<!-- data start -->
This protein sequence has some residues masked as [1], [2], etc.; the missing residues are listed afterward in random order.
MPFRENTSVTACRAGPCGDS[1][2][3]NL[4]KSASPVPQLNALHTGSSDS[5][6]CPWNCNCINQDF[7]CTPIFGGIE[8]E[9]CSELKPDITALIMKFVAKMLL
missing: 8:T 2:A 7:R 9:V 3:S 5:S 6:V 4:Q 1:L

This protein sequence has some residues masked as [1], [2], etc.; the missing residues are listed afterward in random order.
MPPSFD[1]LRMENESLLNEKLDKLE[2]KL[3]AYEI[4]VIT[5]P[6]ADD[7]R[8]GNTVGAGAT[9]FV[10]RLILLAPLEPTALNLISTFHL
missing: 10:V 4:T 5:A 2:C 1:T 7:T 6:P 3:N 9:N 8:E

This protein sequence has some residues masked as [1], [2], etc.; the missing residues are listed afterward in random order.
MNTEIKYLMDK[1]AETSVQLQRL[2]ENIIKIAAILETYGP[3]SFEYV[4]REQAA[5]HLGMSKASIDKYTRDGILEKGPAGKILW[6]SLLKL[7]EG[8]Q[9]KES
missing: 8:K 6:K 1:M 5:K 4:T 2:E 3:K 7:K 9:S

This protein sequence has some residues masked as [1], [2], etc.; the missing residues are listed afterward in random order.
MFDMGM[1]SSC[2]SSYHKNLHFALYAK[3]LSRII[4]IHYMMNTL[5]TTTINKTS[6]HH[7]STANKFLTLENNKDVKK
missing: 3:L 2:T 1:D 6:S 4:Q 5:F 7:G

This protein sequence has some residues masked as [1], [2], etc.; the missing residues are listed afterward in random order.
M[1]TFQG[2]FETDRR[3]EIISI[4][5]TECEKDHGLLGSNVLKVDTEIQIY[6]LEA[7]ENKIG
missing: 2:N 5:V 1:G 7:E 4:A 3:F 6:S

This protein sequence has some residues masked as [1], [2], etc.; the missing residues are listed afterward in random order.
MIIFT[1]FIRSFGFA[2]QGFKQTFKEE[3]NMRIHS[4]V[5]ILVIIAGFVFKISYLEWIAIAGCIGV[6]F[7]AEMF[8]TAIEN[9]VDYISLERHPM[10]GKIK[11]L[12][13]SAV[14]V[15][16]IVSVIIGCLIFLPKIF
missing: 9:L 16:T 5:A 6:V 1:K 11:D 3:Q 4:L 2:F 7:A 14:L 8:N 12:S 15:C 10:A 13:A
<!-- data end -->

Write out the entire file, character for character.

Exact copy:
This protein sequence has some residues masked as [1], [2], etc.; the missing residues are listed afterward in random order.
MPFRENTSVTACRAGPCGDS[1][2][3]NL[4]KSASPVPQLNALHTGSSDS[5][6]CPWNCNCINQDF[7]CTPIFGGIE[8]E[9]CSELKPDITALIMKFVAKMLL
missing: 8:T 2:A 7:R 9:V 3:S 5:S 6:V 4:Q 1:L

This protein sequence has some residues masked as [1], [2], etc.; the missing residues are listed afterward in random order.
MPPSFD[1]LRMENESLLNEKLDKLE[2]KL[3]AYEI[4]VIT[5]P[6]ADD[7]R[8]GNTVGAGAT[9]FV[10]RLILLAPLEPTALNLISTFHL
missing: 10:V 4:T 5:A 2:C 1:T 7:T 6:P 3:N 9:N 8:E

This protein sequence has some residues masked as [1], [2], etc.; the missing residues are listed afterward in random order.
MNTEIKYLMDK[1]AETSVQLQRL[2]ENIIKIAAILETYGP[3]SFEYV[4]REQAA[5]HLGMSKASIDKYTRDGILEKGPAGKILW[6]SLLKL[7]EG[8]Q[9]KES
missing: 8:K 6:K 1:M 5:K 4:T 2:E 3:K 7:K 9:S

This protein sequence has some residues masked as [1], [2], etc.; the missing residues are listed afterward in random order.
MFDMGM[1]SSC[2]SSYHKNLHFALYAK[3]LSRII[4]IHYMMNTL[5]TTTINKTS[6]HH[7]STANKFLTLENNKDVKK
missing: 3:L 2:T 1:D 6:S 4:Q 5:F 7:G

This protein sequence has some residues masked as [1], [2], etc.; the missing residues are listed afterward in random order.
M[1]TFQG[2]FETDRR[3]EIISI[4][5]TECEKDHGLLGSNVLKVDTEIQIY[6]LEA[7]ENKIG
missing: 2:N 5:V 1:G 7:E 4:A 3:F 6:S

This protein sequence has some residues masked as [1], [2], etc.; the missing residues are listed afterward in random order.
MIIFT[1]FIRSFGFA[2]QGFKQTFKEE[3]NMRIHS[4]V[5]ILVIIAGFVFKISYLEWIAIAGCIGV[6]F[7]AEMF[8]TAIEN[9]VDYISLERHPM[10]GKIK[11]L[12][13]SAV[14]V[15][16]IVSVIIGCLIFLPKIF
missing: 9:L 16:T 5:A 6:V 1:K 11:D 3:Q 4:L 2:F 7:A 14:L 8:N 12:S 15:C 10:A 13:A